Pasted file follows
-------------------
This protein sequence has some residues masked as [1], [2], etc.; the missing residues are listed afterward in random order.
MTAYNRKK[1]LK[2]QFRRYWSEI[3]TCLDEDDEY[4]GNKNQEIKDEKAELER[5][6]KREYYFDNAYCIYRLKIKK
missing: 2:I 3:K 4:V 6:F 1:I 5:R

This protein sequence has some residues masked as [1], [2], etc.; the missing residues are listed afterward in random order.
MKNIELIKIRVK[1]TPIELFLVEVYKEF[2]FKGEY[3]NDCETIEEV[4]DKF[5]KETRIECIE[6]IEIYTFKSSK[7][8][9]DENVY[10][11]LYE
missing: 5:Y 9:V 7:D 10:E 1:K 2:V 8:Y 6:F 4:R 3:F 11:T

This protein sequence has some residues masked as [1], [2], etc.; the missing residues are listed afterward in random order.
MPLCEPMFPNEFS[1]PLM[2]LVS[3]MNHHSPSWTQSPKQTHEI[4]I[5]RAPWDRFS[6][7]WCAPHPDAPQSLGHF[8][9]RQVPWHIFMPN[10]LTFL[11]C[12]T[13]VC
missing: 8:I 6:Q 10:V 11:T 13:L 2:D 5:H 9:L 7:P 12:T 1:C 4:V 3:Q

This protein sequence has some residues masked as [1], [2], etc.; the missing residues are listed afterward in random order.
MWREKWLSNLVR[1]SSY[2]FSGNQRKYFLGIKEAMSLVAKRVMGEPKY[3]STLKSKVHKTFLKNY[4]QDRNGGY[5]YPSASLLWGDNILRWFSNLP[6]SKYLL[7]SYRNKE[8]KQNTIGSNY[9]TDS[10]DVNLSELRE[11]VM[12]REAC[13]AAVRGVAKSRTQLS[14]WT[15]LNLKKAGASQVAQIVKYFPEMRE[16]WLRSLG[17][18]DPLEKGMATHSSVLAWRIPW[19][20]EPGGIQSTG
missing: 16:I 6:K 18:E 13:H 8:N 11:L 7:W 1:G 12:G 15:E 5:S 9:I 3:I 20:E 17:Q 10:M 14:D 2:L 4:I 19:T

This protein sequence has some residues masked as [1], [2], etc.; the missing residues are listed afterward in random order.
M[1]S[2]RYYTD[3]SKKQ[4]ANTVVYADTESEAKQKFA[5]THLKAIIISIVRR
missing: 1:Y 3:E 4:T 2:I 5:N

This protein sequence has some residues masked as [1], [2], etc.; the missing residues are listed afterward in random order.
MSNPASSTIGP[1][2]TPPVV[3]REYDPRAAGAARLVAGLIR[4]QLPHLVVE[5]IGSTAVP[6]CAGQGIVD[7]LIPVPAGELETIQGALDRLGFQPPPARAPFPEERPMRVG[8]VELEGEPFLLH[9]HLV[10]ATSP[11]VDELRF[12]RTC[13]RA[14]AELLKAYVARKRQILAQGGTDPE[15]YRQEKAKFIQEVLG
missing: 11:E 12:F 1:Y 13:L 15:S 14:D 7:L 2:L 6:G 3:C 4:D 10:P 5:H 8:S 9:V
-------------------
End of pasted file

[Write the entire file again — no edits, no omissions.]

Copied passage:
This protein sequence has some residues masked as [1], [2], etc.; the missing residues are listed afterward in random order.
MTAYNRKK[1]LK[2]QFRRYWSEI[3]TCLDEDDEY[4]GNKNQEIKDEKAELER[5][6]KREYYFDNAYCIYRLKIKK
missing: 2:I 3:K 4:V 6:F 1:I 5:R

This protein sequence has some residues masked as [1], [2], etc.; the missing residues are listed afterward in random order.
MKNIELIKIRVK[1]TPIELFLVEVYKEF[2]FKGEY[3]NDCETIEEV[4]DKF[5]KETRIECIE[6]IEIYTFKSSK[7][8][9]DENVY[10][11]LYE
missing: 5:Y 9:V 7:D 10:E 1:K 2:V 8:Y 6:F 4:R 3:F 11:T

This protein sequence has some residues masked as [1], [2], etc.; the missing residues are listed afterward in random order.
MPLCEPMFPNEFS[1]PLM[2]LVS[3]MNHHSPSWTQSPKQTHEI[4]I[5]RAPWDRFS[6][7]WCAPHPDAPQSLGHF[8][9]RQVPWHIFMPN[10]LTFL[11]C[12]T[13]VC
missing: 8:I 6:Q 10:V 11:T 13:L 2:D 5:H 9:L 7:P 12:T 1:C 4:V 3:Q

This protein sequence has some residues masked as [1], [2], etc.; the missing residues are listed afterward in random order.
MWREKWLSNLVR[1]SSY[2]FSGNQRKYFLGIKEAMSLVAKRVMGEPKY[3]STLKSKVHKTFLKNY[4]QDRNGGY[5]YPSASLLWGDNILRWFSNLP[6]SKYLL[7]SYRNKE[8]KQNTIGSNY[9]TDS[10]DVNLSELRE[11]VM[12]REAC[13]AAVRGVAKSRTQLS[14]WT[15]LNLKKAGASQVAQIVKYFPEMRE[16]WLRSLG[17][18]DPLEKGMATHSSVLAWRIPW[19][20]EPGGIQSTG
missing: 16:I 6:K 18:E 13:H 8:N 11:L 7:W 1:G 12:G 15:E 5:S 9:I 3:I 20:E 17:Q 10:M 14:D 2:L 4:I 19:T

This protein sequence has some residues masked as [1], [2], etc.; the missing residues are listed afterward in random order.
M[1]S[2]RYYTD[3]SKKQ[4]ANTVVYADTESEAKQKFA[5]THLKAIIISIVRR
missing: 1:Y 3:E 4:T 2:I 5:N

This protein sequence has some residues masked as [1], [2], etc.; the missing residues are listed afterward in random order.
MSNPASSTIGP[1][2]TPPVV[3]REYDPRAAGAARLVAGLIR[4]QLPHLVVE[5]IGSTAVP[6]CAGQGIVD[7]LIPVPAGELETIQGALDRLGFQPPPARAPFPEERPMRVG[8]VELEGEPFLLH[9]HLV[10]ATSP[11]VDELRF[12]RTC[13]RA[14]AELLKAYVARKRQILAQGGTDPE[15]YRQEKAKFIQEVLG
missing: 11:E 12:F 1:Y 13:L 15:S 14:D 7:L 2:L 6:G 3:C 4:D 10:P 5:H 8:S 9:V